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The Vera district of Tbilisi is bursting with tempting food options, from traditional Georgian feasts to cinnamon rolls and pizza. But there is nowhere like Tamtaki in the neighborhood – or anywhere else in Tbilisi, for that matter.

Founded by chef Tamta Kikaleishvili and her mother, Katya Gegia, in 2020, the origin of the name comes from the chef’s first name, Tamta, and Ki, the first two letters of her last name, Kikaleishvili. And it’s not just the name of the restaurant. “There is no Georgian synonym for the word sandwich, so we decided to introduce this word,” says Katya. “Because all our dishes, the ‘tamtakis,’ are served atop bread – ingredients, sauces, ‘sides.’”

“All together, it might look more like a wrap or sandwich,” she says. “But we didn’t want to call it a sandwich – we wanted it to be purely Georgian.” For each tamtaki, customers can choose between the smaller “wrapped tamtakis” that arrive neatly rolled, their shape reminiscent of a burrito, or a full plate in which the same ingredients are served on a large, open flatbread. The wrap is for eating with your hands, but the larger tamtakis are best tackled with a knife and fork.

Outside, the bright red door and shutters frame a handwritten chalkboard menu and a glowing neon sign. The restaurant space itself is small and inviting with just two tables and four seats at the bar looking over the kitchen. A computer pings regularly with a steady flow of online orders that Katya helps to pack between greeting customers and chatting with us. Having an open kitchen was a deliberate choice, explains Katya: “This is the concept – you can sit here and all the dishes are prepared fresh in front of you.”

This is thanks to around five hours of work in the morning to prep all of their ingredients so that once they get an order, the assembly is fluid and quick. “Each tamtaki takes about ten to fifteen minutes to prepare. Even the bread only takes about three minutes to cook once our oven is hot.” says Katya.  The bread is made in-house; pre-measured balls of dough are flattened and cooked to order in a glowing oven just across from the bar, making each wrap the stuff of fluffy, carb-filled dreams. Each element of the tamtaki is assiduously chosen: “We only use raw and fresh products directly from the agricultural market,” says Katya. “For the vegetables and greens, I go to the Dezerter Bazaar every day.”

The Georgian sandwich concept is not the only original element of Chef Tamta’s menu – the tamtaki filling is also in a league all its own. “In the Georgian traditional supra [feast] there are a lot of dishes that are served separately, like marinades, jonjoli [pickled bladdernut], and salads,” says Katya. With the tamtaki, “[Tamta] mixed of all of these dishes together, developing them to include flavors of European and Asian cuisines.” The choice of these two influences was deliberate. “Georgia is in the middle of Europe and Asia, so we could say that we owe some of our recipes to Asian cultures and European cultures,” explains Katya. “That’s why we represent ourselves in Georgia as a bridge between Asia and Europe and why it is interesting to combine these three cultures.”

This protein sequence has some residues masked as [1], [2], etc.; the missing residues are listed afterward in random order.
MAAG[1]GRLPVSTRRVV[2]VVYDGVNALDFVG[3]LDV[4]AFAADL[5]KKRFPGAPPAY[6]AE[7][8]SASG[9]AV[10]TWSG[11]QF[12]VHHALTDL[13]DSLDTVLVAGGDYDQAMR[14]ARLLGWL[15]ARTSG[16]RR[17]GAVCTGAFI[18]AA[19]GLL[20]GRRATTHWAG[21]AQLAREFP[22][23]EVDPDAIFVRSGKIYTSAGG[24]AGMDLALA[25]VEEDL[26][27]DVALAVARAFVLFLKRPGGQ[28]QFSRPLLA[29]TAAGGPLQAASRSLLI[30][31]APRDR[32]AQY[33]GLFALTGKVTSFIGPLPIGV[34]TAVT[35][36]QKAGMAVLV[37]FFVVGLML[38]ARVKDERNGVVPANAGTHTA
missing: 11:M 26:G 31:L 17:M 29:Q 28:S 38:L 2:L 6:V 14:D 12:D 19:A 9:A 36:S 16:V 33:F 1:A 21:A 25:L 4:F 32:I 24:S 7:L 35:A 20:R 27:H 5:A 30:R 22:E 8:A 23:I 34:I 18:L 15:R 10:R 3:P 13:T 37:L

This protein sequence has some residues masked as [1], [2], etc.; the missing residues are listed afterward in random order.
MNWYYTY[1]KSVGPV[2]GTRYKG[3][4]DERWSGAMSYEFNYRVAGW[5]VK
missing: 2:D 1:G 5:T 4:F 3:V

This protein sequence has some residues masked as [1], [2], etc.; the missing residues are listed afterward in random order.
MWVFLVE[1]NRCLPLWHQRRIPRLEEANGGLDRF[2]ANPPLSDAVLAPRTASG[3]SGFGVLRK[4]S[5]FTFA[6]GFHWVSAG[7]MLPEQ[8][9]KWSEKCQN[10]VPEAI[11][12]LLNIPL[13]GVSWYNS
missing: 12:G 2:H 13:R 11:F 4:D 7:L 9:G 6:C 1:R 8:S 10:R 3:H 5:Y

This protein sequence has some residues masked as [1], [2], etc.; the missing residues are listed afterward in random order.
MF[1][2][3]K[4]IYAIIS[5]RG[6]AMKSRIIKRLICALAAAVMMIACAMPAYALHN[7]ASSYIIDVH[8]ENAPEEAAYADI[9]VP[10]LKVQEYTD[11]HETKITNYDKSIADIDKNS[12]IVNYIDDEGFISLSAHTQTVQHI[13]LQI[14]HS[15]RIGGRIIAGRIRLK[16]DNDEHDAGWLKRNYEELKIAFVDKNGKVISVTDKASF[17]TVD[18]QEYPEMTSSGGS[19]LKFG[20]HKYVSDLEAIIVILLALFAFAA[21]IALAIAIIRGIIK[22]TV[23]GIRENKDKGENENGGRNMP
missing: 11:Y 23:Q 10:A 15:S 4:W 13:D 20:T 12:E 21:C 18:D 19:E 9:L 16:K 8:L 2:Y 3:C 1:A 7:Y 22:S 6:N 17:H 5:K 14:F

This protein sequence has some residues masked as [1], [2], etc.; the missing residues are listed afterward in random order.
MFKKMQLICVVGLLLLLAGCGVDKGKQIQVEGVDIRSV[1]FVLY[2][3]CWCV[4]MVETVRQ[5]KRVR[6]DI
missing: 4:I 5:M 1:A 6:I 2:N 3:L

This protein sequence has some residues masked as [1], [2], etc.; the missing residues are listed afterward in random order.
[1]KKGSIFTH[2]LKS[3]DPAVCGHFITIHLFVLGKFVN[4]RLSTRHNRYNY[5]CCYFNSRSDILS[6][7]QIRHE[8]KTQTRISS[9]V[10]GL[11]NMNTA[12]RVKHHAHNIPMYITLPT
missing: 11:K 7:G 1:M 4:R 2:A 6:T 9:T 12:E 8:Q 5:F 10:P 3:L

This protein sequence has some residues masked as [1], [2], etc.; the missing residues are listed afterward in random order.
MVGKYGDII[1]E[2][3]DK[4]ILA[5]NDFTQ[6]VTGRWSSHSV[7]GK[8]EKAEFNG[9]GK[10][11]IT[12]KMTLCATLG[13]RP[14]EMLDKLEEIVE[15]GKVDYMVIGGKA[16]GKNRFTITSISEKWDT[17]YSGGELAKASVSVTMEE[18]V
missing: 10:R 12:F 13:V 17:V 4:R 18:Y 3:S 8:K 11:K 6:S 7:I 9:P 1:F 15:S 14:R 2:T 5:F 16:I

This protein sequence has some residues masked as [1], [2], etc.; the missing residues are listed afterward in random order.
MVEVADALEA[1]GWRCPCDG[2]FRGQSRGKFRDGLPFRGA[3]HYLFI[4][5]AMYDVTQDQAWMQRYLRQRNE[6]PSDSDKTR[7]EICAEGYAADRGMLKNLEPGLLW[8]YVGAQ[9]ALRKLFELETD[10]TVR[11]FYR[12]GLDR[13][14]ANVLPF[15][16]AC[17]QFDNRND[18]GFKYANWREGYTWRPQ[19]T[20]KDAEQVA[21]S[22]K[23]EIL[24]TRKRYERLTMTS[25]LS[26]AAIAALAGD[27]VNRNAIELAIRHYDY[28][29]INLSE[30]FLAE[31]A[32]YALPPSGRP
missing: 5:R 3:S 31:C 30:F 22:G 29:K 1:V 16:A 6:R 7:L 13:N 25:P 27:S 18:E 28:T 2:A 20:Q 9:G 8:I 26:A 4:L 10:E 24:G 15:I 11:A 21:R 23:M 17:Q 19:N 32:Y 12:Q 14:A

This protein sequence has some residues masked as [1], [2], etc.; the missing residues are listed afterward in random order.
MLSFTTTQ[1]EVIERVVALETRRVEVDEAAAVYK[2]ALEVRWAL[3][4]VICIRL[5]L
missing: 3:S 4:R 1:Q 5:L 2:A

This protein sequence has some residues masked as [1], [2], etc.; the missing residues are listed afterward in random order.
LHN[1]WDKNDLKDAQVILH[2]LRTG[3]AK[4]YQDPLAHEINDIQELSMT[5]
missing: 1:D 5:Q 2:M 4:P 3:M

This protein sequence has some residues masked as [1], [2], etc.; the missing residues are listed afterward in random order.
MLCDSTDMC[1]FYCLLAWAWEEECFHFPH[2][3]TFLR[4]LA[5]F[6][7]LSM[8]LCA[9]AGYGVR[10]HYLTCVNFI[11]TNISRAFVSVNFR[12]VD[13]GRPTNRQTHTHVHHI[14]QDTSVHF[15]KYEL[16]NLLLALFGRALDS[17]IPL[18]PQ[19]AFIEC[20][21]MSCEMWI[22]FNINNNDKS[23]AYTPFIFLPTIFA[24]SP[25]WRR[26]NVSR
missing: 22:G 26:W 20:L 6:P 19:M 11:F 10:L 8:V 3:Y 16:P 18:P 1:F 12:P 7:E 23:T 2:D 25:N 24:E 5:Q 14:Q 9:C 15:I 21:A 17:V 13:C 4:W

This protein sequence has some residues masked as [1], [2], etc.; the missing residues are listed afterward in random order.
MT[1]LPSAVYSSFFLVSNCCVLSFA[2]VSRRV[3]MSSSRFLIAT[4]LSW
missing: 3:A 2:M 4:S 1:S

This supra-inspired fusion can be clearly seen in the chicken tamtaki, one of the most popular menu items. Based on a traditional Georgian dish of fried chicken with rachuli, a blackberry sauce, Tamta has also added kimchi and miso sauces. The beef tamtaki, another favorite, has a more European influence. The meat is first smoked, then braised for five or six hours, and finally mixed with cream and caramelized onions. “Together, it looks a little bit like beef stroganoff. But it just resembles it – the flavors are Georgian,” says Katya.

For vegetarians, the gebzhalia tamtaki is inspired by the softened cheese dish from Georgia’s Samegrelo region and comes with tomato, garlic confit, pickled red onions, and lightly spicy green adjika sauce. It is a riot of flavors, each mouthful exploding with a creamy, fresh spiciness. Vegans have the choice of a red bean tamtaki, inspired by lobio, with green tomato salsa, pickled red onions and fresh greens in place of the traditional mchadi cornbread or jonjoli – a delicious new take on a classic dish – or alternatively, a mushroom tamtaki with grilled oyster mushrooms, smoked mozzarella sauce with red pepper oil, pickled red onions, and greens. All of the tamtaki options – mushrooms, lobio, chicken schkmeruli, beef, gebzhalia – make regular appearances on supra tables across the country, but never in this form.

Their unique approach is working: Chef Tamta won the Gault&Millau award for best female chef in Georgia in 2023, and Tamta and Katya are currently planning to open a second location of Tamtaki. “I think this is one of the keys to our success: the recipe can be good but if you don’t use the right products, the recipe can be totally ruined.” says Katya “So the fact that we go ourselves, we choose the products, we care and take care of each and every ingredient…this also makes Tamtaki very special.”

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Published on March 15, 2024

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